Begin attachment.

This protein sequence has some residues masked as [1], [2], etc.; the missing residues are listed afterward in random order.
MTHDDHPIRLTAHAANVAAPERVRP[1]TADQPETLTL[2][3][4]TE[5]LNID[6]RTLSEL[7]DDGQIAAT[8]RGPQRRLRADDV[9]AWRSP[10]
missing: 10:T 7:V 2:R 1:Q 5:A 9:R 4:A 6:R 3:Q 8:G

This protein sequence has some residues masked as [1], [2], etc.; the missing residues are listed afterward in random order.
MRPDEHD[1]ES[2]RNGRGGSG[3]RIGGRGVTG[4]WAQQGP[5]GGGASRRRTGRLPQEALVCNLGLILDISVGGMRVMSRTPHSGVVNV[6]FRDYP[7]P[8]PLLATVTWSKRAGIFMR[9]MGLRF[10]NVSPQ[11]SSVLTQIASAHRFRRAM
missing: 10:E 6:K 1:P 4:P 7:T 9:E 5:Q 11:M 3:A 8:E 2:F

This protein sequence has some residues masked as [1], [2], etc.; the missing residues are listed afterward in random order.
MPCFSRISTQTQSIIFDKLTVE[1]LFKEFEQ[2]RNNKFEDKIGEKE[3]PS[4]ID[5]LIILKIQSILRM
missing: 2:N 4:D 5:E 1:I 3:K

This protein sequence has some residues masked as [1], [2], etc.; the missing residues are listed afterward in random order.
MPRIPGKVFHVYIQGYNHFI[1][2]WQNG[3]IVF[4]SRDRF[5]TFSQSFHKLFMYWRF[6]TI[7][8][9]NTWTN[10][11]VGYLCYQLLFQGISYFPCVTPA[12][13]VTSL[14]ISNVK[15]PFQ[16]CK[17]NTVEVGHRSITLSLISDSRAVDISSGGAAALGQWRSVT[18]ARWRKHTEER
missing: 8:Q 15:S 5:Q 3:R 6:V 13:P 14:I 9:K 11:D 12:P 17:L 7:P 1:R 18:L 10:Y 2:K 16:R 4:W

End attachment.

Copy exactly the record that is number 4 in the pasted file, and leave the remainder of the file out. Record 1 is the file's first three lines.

This protein sequence has some residues masked as [1], [2], etc.; the missing residues are listed afterward in random order.
MPRIPGKVFHVYIQGYNHFI[1][2]WQNG[3]IVF[4]SRDRF[5]TFSQSFHKLFMYWRF[6]TI[7][8][9]NTWTN[10][11]VGYLCYQLLFQGISYFPCVTPA[12][13]VTSL[14]ISNVK[15]PFQ[16]CK[17]NTVEVGHRSITLSLISDSRAVDISSGGAAALGQWRSVT[18]ARWRKHTEER
missing: 8:Q 15:S 5:Q 3:R 6:V 13:P 14:I 9:K 11:D 12:P 17:L 7:P 1:R 18:L 10:Y 2:K 16:R 4:W